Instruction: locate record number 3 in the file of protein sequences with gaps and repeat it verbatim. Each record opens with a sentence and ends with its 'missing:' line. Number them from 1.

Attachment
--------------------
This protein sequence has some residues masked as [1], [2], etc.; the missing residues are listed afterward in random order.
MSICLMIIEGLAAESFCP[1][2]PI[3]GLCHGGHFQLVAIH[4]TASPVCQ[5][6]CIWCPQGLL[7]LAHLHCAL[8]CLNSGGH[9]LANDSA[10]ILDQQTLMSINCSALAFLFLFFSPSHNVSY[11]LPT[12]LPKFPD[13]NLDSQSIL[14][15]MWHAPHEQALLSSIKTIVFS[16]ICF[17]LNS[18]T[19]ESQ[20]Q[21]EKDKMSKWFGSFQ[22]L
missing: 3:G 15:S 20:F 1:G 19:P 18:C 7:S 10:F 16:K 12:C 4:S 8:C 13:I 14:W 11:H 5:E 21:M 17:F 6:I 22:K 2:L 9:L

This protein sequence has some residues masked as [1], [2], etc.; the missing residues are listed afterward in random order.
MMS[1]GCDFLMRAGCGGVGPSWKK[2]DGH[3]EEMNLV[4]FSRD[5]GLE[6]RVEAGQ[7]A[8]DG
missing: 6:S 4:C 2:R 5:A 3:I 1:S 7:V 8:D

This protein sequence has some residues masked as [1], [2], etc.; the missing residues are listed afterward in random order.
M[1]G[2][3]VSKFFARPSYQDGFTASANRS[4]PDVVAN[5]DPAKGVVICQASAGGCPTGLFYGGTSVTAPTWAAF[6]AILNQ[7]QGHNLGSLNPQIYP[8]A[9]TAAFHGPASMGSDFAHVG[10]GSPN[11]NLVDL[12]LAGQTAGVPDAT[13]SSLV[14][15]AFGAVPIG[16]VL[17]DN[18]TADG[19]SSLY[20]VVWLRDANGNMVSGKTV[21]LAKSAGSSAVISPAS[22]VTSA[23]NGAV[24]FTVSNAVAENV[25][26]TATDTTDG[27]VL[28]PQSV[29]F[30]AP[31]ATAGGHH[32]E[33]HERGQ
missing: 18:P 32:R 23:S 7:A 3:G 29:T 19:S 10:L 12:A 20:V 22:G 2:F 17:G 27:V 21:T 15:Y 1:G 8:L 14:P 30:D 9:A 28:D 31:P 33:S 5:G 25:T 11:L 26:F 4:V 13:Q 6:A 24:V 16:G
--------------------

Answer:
This protein sequence has some residues masked as [1], [2], etc.; the missing residues are listed afterward in random order.
M[1]G[2][3]VSKFFARPSYQDGFTASANRS[4]PDVVAN[5]DPAKGVVICQASAGGCPTGLFYGGTSVTAPTWAAF[6]AILNQ[7]QGHNLGSLNPQIYP[8]A[9]TAAFHGPASMGSDFAHVG[10]GSPN[11]NLVDL[12]LAGQTAGVPDAT[13]SSLV[14][15]AFGAVPIG[16]VL[17]DN[18]TADG[19]SSLY[20]VVWLRDANGNMVSGKTV[21]LAKSAGSSAVISPAS[22]VTSA[23]NGAV[24]FTVSNAVAENV[25][26]TATDTTDG[27]VL[28]PQSV[29]F[30]AP[31]ATAGGHH[32]E[33]HERGQ
missing: 18:P 32:R 23:S 7:A 3:G 29:T 19:S 10:L 12:A 20:V 22:G 2:F 17:G 27:V 21:T 15:Y 1:G 8:L 14:P 30:D 9:A 28:D 31:P 33:S 5:G 25:T 11:L 26:F 4:V 13:Q 6:A 24:V 16:G